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Wow. This thread is making me thankful I'm in the midwest with high salary, great benefits, 38-42 hour work weeks, and 12 weeks vacation.
 

IlDestriero

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Wow. This thread is making me thankful I'm in the midwest with high salary, great benefits, 38-42 hour work weeks, and 12 weeks vacation.
I think about moving to the Midwest more and more.:thumbup:
 

cincincyreds

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What does Kaiser pay per hour? What is their pay schedule out of curiousity. Just thinking I would like the warm LA weather at some point in my life.
 

dr doze

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The more important question for someone on the tail end is how many hours do you need to work to qualify for health insurance.
 

pgg

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Yeah but then you have to live in the midwest.
I'm not in the midwest, but I might as well be. Cowtown CA has a lot in common with flyover country.

The locals here tell me that "cows are the smell of money" and they grow to like it.

I haven't grown to like it in the last 2 1/2 years ... but I can tell you that the higher pay, lower cost of living, and lack of people/traffic has really helped encourage my olfactory fatigue. I'd even consider staying forever, if not for the fact that the people in the "desirable" parts of California have so thoroughly ****ed up the entire state.
 

sevoflurane

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I'm not in the midwest, but I might as well be. Cowtown CA has a lot in common with flyover country.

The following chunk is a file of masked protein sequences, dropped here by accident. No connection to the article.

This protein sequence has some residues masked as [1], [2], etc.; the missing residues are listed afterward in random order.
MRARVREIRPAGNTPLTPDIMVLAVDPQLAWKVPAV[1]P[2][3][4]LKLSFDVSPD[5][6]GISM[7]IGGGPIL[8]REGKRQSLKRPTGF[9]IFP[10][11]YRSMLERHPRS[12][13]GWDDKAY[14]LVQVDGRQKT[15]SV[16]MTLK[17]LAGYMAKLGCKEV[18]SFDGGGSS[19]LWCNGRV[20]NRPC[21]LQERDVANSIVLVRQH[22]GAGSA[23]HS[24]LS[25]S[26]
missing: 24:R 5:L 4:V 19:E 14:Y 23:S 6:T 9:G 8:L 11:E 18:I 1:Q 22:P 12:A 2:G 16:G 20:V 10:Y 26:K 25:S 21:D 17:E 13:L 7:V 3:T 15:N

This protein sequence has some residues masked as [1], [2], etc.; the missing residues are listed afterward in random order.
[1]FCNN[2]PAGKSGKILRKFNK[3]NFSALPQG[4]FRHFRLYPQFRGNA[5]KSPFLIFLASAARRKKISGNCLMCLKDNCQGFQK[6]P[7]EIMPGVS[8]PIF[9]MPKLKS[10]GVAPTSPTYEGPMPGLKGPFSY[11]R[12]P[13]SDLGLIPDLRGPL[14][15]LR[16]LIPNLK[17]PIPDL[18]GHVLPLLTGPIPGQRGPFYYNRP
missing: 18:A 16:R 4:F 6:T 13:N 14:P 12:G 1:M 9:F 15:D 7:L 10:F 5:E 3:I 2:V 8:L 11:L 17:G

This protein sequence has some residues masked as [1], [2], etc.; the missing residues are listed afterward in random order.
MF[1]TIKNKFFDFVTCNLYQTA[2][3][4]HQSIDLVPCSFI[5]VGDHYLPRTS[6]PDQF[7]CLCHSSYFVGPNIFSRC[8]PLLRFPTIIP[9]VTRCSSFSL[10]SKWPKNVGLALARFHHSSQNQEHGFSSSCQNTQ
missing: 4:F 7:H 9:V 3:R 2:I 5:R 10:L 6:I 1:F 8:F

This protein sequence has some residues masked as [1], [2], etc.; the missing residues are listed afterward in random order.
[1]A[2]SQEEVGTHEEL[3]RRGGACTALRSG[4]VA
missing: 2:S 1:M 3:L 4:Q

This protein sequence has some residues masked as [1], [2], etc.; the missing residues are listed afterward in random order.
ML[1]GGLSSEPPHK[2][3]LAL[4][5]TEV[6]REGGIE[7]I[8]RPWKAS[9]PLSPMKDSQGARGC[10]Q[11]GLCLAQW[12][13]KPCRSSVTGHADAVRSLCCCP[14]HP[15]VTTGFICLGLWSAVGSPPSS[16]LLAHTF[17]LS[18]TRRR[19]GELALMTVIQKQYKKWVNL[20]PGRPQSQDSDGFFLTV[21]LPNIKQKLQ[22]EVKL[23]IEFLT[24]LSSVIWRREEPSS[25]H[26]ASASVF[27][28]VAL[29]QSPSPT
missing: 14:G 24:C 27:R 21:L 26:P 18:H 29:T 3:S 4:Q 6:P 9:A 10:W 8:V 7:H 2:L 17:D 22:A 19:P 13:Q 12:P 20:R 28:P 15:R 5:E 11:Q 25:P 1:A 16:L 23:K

The locals here tell me that "cows are the smell of money" and they grow to like it.

I haven't grown to like it in the last 2 1/2 years ... but I can tell you that the higher pay, lower cost of living, and lack of people/traffic has really helped encourage my olfactory fatigue. I'd even consider staying forever, if not for the fact that the people in the "desirable" parts of California have so thoroughly ****ed up the entire state.


Looked at a bunch of jobs near my folks who reside in Los Altos, Ca. Holy Crap! :eek::eek: No way I'd move there. Outrageous price for land/homes. 1 million dollar homes gets you nothing compared to the compound with acreage you can get in certain places in the midwest. The point is, you can get a nice house for a fraction of what you would pay in Ca. Then you have Ca taxes in both income and real estate. Cost of daily living is exponentially higher and then for some... the long commutes.

Of course my parents love it so much they would never move and plan on retireing there. :rolleyes: So it is clearly a personal decision.

FWIW, the midwest isn't as bad as some people say it is. It's all about perspective. If you consider 10-14 weeks of Vaca with a fat income and relatively good lifestyle... well, it simply isn't that cut and dry to compare it to other more desirable locations... at least for me.

For me, the decision would be simple if looking at Kaiser (lower income and 3.5 weeks vaca :eek::eek:).

As I've mentioned before, I think a new grad with 250K+ in debt should try and get their neck above the water and build a solid liquid emergency fund. 3-4 years down the line you can move someplace else and enjoy it a bit more without the stress of feeling financially unsound.